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Von der Leyen stresses climate agenda

November 27, 2019

Ursula von der Leyen has vowed to stick by her ambitious climate goals, including making Europe carbon neutral by 2050. She also downplayed worries about a deteriorating relationship with the US.

Ursula von der Leyen
Image: DW/B. Riegert

Von der Leyen outlines ambitious agenda

European Commission President Ursula von der Leyen was keen to stress the European Green Deal and her hopes to make Europe carbon neutral by 2050 in a DW interview on Wednesday.

"I think you have to be ambitious…and the fight against climate change cannot wait. I mean it's not waiting for politics to move. Either we change in a positive way or it's going be very bad for our planet and then bad for us," the former German defense minister told DW.

Von der Leyen said she had no trouble setting high goals for her administration because, "I think it's worth [setting] ambitious goals because in my experience, many many years in politics, is that the more ambitious your goals are the more you fight for getting [them done]."

The European Green Deal is a policy crafted by von der Leyen herself, which also includes proposals to increase carbon taxes, invest more heavily in sustainable business, reduce pollution, and increase protection for Europe's wilderness, national parks, and green spaces.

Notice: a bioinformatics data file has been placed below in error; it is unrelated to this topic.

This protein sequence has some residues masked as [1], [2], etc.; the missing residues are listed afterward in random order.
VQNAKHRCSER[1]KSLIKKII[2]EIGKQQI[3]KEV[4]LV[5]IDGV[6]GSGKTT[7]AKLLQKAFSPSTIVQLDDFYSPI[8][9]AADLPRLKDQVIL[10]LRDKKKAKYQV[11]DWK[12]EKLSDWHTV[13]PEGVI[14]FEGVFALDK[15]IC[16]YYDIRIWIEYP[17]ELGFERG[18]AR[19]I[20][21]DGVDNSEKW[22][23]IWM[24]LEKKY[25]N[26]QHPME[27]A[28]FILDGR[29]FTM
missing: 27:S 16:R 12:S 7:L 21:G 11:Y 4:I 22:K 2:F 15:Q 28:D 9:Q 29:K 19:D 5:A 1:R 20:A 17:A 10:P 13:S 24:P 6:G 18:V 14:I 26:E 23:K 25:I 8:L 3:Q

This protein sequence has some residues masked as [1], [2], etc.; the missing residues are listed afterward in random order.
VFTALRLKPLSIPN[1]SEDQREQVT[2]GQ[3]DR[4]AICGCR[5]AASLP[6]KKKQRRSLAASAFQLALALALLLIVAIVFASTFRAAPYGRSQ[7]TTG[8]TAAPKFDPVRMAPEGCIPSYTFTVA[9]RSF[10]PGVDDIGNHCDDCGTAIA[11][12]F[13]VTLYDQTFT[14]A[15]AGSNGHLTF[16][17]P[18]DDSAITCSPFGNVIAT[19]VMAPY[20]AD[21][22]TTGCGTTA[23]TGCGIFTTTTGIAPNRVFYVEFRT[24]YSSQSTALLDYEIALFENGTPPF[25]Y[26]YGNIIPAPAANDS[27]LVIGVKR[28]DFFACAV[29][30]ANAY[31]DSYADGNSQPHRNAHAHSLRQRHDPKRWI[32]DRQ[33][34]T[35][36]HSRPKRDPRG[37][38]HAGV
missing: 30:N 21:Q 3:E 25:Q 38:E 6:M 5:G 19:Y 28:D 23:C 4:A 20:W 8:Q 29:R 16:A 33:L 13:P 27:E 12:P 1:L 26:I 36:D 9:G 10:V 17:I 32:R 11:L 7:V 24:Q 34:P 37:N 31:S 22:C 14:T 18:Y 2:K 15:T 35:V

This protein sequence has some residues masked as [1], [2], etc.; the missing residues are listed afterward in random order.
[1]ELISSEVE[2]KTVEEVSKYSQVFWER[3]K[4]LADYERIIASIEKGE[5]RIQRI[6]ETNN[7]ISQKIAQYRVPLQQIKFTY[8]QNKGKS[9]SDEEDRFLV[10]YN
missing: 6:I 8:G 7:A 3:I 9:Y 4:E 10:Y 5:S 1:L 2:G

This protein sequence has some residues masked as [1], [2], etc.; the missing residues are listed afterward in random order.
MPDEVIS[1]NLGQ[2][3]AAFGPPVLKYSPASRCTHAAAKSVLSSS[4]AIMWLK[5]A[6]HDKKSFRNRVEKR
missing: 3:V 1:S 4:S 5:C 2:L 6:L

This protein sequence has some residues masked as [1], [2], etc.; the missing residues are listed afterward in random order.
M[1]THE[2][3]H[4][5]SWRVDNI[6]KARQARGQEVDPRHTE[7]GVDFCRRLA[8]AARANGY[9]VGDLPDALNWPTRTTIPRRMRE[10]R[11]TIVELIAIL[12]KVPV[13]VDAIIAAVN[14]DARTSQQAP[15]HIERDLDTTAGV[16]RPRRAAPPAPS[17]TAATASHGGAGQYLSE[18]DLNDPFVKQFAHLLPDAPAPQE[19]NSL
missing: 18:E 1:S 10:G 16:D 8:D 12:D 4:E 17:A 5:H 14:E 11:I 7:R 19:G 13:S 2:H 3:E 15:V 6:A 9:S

Von der Leyen concerned about Beijing, but not Washington

The new commission president, who was offcially confirmed today after an unusually protracted vetting process, was also asked about the EU's two biggest trading partners – the US and China.

As for Washington, despite US President Donald Trump's combative attitude towards Europe, von der Leyen said she still saw the US as partners. "We have a strong foundation [built] over decades …of course we do have issues. But, as with good partners, you have to discuss these issues and solve them."

With regards to China, von der Leyen said she feared Beijing was moving in a direction that would make it more difficult to find common ground. She criticized the government's "social scoring" system that can make it harder to find work or a place to live, and the "questions" posed over China's Belt and Road iniative, in which it pays for massive infrastructure projects in developing countries, leaving these nations indebted to Beijing.

Von der Leyen's new team of ministers was also confirmedon Wednesday, and she has pegged Dutch Green politician Frans Timmermans to lead her Green Deal program.

The German lawmaker will officially take over from her predecessor Jean-Claude Juncker on Sunday.